Well, I’ve got another instance of divine intervention that occurred during Bowden’s career that the 82-year-old coach may or may not recall. It happened in his fifth season at West Virginia when it looked like his coaching tenure in Morgantown was about to expire.
Bowden’s first five years at WVU were marked by heightening expectations and fantastic failures. His first team in 1970 made Sport Illustrated’s preseason Top 20 – the first time that magazine had ever mentioned West Virginia in its preseason football poll – but Bowden’s rookie year didn’t go according to plan, his team losing three games and failing to reach a bowl game.
And Bowden’s coaching mistakes directly led to losses against Duke and Pitt, leaving WVU supporters wondering if he was really capable of running the program. Criticism only magnified in ensuing years when his teams either faded down the stretch or were blown out in big games against Pitt and Penn State - that along with an embarrassing blowout defeat against NC State in the 1972 Peach Bowl after which many fans could be seen with “Fire Bowden” signs in the back of their car windows on the return trip from Atlanta.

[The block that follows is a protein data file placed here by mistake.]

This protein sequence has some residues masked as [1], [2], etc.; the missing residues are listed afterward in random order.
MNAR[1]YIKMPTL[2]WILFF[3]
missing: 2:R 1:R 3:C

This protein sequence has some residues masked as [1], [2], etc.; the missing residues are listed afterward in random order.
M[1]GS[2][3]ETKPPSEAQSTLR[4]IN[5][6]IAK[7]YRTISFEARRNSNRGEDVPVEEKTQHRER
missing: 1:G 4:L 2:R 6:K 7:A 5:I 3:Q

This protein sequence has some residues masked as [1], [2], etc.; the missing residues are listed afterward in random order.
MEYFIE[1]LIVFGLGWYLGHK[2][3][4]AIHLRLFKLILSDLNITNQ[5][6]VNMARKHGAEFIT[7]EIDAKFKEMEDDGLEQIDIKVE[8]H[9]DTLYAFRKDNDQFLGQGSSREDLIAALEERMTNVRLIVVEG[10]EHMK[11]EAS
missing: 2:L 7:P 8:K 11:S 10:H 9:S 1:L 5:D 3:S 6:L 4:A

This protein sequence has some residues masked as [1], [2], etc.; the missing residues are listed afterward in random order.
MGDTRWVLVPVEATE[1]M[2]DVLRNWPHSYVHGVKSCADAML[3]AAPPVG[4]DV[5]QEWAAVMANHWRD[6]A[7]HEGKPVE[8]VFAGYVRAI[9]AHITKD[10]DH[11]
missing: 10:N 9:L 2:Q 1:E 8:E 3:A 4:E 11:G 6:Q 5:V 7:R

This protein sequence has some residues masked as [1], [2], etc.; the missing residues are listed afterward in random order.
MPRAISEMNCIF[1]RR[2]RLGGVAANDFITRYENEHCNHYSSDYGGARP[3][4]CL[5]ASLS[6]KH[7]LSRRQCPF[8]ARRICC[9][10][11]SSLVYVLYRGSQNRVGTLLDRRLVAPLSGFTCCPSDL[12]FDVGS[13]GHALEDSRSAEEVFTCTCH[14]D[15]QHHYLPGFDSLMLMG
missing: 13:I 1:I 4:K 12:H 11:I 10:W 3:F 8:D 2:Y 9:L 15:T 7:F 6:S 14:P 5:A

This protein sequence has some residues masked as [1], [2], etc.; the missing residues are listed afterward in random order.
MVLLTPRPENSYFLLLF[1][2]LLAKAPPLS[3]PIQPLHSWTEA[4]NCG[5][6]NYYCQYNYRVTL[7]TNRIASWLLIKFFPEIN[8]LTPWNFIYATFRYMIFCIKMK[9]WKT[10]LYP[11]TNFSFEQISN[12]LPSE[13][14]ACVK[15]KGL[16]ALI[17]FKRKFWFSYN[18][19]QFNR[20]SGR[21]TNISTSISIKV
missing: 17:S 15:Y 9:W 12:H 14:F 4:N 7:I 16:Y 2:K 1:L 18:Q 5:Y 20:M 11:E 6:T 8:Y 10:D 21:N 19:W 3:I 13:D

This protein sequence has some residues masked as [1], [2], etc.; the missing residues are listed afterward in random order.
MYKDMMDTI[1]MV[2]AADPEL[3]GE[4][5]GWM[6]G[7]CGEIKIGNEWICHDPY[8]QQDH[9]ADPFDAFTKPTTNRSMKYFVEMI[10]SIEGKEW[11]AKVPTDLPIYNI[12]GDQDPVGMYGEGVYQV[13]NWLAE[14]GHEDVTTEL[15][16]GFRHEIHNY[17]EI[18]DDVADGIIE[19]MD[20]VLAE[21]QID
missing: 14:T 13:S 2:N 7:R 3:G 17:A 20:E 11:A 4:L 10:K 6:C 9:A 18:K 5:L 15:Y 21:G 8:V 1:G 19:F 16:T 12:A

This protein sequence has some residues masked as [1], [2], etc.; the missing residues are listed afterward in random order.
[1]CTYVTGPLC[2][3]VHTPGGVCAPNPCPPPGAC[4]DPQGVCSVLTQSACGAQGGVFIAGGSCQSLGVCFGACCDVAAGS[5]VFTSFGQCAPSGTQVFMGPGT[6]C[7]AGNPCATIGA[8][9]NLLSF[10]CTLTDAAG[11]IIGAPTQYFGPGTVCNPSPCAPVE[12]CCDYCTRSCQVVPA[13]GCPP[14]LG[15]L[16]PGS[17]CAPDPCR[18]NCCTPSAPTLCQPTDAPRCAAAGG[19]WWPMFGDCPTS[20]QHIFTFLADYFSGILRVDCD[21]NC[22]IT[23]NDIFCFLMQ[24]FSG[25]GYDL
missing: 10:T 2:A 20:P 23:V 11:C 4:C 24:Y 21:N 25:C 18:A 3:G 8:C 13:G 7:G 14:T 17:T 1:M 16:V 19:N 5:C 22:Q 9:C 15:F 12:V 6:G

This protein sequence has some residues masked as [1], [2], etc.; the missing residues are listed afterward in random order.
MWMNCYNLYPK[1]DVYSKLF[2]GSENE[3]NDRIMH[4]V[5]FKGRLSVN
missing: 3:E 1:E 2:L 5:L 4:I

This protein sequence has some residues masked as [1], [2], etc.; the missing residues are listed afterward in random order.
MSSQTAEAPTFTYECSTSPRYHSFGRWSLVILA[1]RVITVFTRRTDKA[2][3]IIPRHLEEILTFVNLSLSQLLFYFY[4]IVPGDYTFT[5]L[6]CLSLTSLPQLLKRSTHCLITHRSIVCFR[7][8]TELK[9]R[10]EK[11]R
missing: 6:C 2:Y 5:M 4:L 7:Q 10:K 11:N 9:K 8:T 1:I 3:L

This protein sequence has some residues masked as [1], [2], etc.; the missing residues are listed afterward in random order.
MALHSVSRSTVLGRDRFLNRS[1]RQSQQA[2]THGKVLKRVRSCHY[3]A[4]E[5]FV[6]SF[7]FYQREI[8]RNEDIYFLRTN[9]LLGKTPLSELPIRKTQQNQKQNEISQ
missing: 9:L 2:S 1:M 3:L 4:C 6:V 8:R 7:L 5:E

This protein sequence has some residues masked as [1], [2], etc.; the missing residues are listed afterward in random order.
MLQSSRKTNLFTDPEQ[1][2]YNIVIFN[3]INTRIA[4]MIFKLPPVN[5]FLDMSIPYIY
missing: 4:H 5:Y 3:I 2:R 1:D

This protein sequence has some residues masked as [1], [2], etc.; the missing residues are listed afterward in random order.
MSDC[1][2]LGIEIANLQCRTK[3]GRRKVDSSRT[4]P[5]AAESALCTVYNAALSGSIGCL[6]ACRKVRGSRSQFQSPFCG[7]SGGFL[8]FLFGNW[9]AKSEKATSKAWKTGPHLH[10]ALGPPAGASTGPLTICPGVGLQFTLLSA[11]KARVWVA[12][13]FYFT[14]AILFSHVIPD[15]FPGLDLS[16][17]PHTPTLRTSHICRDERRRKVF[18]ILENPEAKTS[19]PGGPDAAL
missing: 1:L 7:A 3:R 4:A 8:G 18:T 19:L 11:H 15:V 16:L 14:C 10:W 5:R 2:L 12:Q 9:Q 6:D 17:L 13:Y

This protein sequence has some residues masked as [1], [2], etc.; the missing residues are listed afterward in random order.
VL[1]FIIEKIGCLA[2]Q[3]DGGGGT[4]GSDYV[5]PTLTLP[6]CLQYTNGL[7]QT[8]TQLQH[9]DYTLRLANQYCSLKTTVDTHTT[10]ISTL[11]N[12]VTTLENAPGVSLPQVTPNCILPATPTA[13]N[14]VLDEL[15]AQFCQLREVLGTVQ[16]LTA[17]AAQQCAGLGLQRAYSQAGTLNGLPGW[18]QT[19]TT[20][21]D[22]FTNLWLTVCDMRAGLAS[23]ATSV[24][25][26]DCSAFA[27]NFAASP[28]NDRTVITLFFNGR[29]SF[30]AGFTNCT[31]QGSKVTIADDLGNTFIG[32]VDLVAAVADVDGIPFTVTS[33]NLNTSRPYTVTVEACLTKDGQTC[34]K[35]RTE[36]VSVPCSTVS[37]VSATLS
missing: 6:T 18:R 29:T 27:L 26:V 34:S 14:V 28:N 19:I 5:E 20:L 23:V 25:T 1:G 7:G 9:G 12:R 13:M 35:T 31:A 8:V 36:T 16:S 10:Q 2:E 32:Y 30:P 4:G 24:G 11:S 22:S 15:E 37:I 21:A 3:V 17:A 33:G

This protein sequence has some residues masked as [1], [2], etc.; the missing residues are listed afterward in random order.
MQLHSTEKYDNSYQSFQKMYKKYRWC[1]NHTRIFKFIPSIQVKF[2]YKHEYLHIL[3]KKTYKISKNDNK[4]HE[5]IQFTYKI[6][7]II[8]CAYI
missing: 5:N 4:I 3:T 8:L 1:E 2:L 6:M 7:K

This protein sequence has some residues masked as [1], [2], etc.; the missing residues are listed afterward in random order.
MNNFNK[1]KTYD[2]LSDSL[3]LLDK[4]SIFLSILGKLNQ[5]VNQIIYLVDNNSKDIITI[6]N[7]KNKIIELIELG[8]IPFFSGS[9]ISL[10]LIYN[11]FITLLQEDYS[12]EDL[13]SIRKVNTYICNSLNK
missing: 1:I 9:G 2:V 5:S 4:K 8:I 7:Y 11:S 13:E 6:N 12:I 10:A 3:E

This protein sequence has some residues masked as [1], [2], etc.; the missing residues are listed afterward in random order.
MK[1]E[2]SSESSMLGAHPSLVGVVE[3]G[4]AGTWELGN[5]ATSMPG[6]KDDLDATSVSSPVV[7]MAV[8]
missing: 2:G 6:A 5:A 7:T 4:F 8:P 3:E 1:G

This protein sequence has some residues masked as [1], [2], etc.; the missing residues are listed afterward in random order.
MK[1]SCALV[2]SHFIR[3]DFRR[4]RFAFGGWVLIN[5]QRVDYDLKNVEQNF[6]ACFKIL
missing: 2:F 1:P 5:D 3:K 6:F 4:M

By 1974, time was running out on Bowden. Despite having 17 starters returning, West Virginia lost the season opener against Richmond and also fell to Tulane, Pitt, Miami, Penn State, Boston College and Temple.
As the team headed to Blacksburg, Va., to face Virginia Tech to conclude the ’74 season, it was looking more likely that Bowden was going to be fired, despite public endorsements from Bowden’s athletic director Dr. Leland Byrd and University president James G. Harlow.